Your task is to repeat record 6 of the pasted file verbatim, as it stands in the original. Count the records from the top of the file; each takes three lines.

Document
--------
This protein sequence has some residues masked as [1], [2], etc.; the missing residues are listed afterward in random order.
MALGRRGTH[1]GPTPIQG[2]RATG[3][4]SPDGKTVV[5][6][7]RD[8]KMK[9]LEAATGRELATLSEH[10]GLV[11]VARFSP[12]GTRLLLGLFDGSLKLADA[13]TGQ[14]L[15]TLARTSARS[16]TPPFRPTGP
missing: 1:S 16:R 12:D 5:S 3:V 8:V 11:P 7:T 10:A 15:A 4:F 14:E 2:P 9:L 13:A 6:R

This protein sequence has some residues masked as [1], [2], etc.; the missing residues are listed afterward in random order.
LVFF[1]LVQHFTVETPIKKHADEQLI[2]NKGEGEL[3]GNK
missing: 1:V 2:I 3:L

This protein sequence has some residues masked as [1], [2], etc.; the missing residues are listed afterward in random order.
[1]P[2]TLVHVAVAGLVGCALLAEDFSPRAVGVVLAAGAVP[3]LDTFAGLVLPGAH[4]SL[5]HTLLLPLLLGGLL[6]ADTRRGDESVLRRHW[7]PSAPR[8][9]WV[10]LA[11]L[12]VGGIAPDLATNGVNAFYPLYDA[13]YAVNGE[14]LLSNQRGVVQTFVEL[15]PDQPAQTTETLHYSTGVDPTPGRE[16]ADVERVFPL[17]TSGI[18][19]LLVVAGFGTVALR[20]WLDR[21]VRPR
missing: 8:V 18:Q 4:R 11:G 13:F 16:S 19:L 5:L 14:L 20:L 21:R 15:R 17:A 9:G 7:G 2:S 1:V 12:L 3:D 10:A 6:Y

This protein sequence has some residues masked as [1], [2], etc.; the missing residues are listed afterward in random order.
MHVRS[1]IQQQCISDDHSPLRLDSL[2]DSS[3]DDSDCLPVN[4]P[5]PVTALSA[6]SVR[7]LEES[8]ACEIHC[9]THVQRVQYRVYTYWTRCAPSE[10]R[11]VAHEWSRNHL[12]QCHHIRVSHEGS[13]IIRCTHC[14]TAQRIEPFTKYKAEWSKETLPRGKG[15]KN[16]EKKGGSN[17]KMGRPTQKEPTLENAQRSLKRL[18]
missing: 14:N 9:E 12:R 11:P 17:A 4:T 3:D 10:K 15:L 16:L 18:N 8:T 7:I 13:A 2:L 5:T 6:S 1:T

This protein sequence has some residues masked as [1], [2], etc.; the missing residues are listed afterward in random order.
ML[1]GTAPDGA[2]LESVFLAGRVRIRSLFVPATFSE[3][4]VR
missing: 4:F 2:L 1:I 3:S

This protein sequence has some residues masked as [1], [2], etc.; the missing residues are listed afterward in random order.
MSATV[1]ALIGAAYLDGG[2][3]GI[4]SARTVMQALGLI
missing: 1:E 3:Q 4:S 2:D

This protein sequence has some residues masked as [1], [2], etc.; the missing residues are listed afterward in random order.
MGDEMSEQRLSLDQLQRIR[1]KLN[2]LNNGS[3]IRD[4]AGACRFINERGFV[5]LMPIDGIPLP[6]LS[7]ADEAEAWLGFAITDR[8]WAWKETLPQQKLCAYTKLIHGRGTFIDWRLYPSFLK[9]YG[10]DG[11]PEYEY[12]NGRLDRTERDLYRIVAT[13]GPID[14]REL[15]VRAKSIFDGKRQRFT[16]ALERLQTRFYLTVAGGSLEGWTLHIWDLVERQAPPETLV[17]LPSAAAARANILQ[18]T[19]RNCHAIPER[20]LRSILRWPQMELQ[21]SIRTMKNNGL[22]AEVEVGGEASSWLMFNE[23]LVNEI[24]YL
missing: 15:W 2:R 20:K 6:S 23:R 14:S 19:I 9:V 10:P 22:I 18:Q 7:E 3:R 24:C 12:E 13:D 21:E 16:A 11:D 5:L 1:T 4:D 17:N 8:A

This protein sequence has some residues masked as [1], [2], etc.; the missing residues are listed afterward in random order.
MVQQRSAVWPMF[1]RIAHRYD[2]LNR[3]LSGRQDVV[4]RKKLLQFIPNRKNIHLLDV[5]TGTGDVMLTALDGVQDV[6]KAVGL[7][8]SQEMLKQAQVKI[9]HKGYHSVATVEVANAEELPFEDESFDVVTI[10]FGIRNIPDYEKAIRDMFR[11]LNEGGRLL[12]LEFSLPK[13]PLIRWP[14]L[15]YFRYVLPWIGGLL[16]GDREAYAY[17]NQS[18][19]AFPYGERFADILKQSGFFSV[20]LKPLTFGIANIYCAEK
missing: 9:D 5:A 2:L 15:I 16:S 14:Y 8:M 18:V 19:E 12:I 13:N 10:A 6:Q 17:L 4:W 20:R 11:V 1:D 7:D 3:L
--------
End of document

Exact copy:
This protein sequence has some residues masked as [1], [2], etc.; the missing residues are listed afterward in random order.
MSATV[1]ALIGAAYLDGG[2][3]GI[4]SARTVMQALGLI
missing: 1:E 3:Q 4:S 2:D